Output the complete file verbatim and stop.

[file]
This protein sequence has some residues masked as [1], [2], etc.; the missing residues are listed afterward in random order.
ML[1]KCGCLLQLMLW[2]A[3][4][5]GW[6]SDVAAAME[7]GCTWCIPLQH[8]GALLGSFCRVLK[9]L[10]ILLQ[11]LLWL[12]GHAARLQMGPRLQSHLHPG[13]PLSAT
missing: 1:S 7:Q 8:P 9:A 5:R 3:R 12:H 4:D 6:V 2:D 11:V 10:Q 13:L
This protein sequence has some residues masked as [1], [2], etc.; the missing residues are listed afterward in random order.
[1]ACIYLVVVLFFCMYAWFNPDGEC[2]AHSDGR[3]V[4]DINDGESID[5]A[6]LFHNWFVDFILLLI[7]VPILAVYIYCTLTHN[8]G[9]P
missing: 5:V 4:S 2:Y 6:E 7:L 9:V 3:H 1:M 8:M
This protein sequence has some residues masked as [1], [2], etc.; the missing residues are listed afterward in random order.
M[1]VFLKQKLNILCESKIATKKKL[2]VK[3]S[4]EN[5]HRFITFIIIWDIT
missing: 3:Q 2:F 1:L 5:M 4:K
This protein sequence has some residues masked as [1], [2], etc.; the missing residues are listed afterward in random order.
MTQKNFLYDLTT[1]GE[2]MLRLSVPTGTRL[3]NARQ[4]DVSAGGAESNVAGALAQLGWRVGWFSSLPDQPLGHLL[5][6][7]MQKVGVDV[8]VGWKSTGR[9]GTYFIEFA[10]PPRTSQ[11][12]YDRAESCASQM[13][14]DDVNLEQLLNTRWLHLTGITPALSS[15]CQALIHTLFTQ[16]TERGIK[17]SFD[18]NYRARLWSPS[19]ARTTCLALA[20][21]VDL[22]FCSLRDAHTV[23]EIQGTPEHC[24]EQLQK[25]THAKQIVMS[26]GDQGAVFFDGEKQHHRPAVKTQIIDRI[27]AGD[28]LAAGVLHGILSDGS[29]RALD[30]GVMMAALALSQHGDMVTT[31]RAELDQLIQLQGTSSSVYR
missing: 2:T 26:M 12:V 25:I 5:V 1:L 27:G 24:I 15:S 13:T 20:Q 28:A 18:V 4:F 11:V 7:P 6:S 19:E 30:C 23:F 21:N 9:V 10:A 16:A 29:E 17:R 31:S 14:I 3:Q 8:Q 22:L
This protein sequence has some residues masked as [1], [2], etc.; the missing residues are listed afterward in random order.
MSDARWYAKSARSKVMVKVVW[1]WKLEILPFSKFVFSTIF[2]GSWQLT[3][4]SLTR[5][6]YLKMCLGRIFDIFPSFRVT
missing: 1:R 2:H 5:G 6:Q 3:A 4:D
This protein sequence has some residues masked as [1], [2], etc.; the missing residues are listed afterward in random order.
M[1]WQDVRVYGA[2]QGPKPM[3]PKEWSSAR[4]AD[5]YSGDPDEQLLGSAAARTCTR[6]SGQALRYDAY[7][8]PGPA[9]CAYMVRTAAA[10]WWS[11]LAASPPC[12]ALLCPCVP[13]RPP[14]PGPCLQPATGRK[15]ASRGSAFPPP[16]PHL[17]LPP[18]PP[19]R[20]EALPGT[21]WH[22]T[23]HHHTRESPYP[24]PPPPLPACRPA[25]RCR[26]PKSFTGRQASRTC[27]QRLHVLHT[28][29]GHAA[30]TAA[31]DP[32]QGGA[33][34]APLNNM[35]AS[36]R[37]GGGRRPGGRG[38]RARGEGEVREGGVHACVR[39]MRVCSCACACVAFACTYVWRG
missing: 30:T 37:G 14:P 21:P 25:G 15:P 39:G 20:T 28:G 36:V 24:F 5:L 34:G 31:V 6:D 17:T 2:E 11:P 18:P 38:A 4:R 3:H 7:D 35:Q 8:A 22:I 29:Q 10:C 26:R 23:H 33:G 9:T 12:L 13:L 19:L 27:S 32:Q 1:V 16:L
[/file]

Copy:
This protein sequence has some residues masked as [1], [2], etc.; the missing residues are listed afterward in random order.
ML[1]KCGCLLQLMLW[2]A[3][4][5]GW[6]SDVAAAME[7]GCTWCIPLQH[8]GALLGSFCRVLK[9]L[10]ILLQ[11]LLWL[12]GHAARLQMGPRLQSHLHPG[13]PLSAT
missing: 1:S 7:Q 8:P 9:A 5:R 3:R 12:H 4:D 6:V 2:D 11:V 10:Q 13:L
This protein sequence has some residues masked as [1], [2], etc.; the missing residues are listed afterward in random order.
[1]ACIYLVVVLFFCMYAWFNPDGEC[2]AHSDGR[3]V[4]DINDGESID[5]A[6]LFHNWFVDFILLLI[7]VPILAVYIYCTLTHN[8]G[9]P
missing: 5:V 4:S 2:Y 6:E 7:L 9:V 3:H 1:M 8:M
This protein sequence has some residues masked as [1], [2], etc.; the missing residues are listed afterward in random order.
M[1]VFLKQKLNILCESKIATKKKL[2]VK[3]S[4]EN[5]HRFITFIIIWDIT
missing: 3:Q 2:F 1:L 5:M 4:K
This protein sequence has some residues masked as [1], [2], etc.; the missing residues are listed afterward in random order.
MTQKNFLYDLTT[1]GE[2]MLRLSVPTGTRL[3]NARQ[4]DVSAGGAESNVAGALAQLGWRVGWFSSLPDQPLGHLL[5][6][7]MQKVGVDV[8]VGWKSTGR[9]GTYFIEFA[10]PPRTSQ[11][12]YDRAESCASQM[13][14]DDVNLEQLLNTRWLHLTGITPALSS[15]CQALIHTLFTQ[16]TERGIK[17]SFD[18]NYRARLWSPS[19]ARTTCLALA[20][21]VDL[22]FCSLRDAHTV[23]EIQGTPEHC[24]EQLQK[25]THAKQIVMS[26]GDQGAVFFDGEKQHHRPAVKTQIIDRI[27]AGD[28]LAAGVLHGILSDGS[29]RALD[30]GVMMAALALSQHGDMVTT[31]RAELDQLIQLQGTSSSVYR
missing: 2:T 26:M 12:V 25:I 5:V 1:L 27:G 24:I 15:S 13:T 20:Q 28:A 18:V 4:F 11:V 7:P 6:S 19:E 30:C 23:F 21:N 9:V 10:A 16:A 29:E 17:R 31:S 14:I 3:Q 8:Q 22:L
This protein sequence has some residues masked as [1], [2], etc.; the missing residues are listed afterward in random order.
MSDARWYAKSARSKVMVKVVW[1]WKLEILPFSKFVFSTIF[2]GSWQLT[3][4]SLTR[5][6]YLKMCLGRIFDIFPSFRVT
missing: 1:R 2:H 5:G 6:Q 3:A 4:D
This protein sequence has some residues masked as [1], [2], etc.; the missing residues are listed afterward in random order.
M[1]WQDVRVYGA[2]QGPKPM[3]PKEWSSAR[4]AD[5]YSGDPDEQLLGSAAARTCTR[6]SGQALRYDAY[7][8]PGPA[9]CAYMVRTAAA[10]WWS[11]LAASPPC[12]ALLCPCVP[13]RPP[14]PGPCLQPATGRK[15]ASRGSAFPPP[16]PHL[17]LPP[18]PP[19]R[20]EALPGT[21]WH[22]T[23]HHHTRESPYP[24]PPPPLPACRPA[25]RCR[26]PKSFTGRQASRTC[27]QRLHVLHT[28][29]GHAA[30]TAA[31]DP[32]QGGA[33][34]APLNNM[35]AS[36]R[37]GGGRRPGGRG[38]RARGEGEVREGGVHACVR[39]MRVCSCACACVAFACTYVWRG
missing: 30:T 37:G 14:P 21:P 25:G 15:P 39:G 20:T 28:G 36:V 24:F 5:L 34:G 31:V 6:D 17:T 2:E 11:P 18:P 38:A 4:R 3:H 7:D 35:Q 8:A 22:I 29:Q 10:C 26:R 23:H 33:G 9:T 12:L 13:L 19:L 27:S 32:Q 1:V 16:L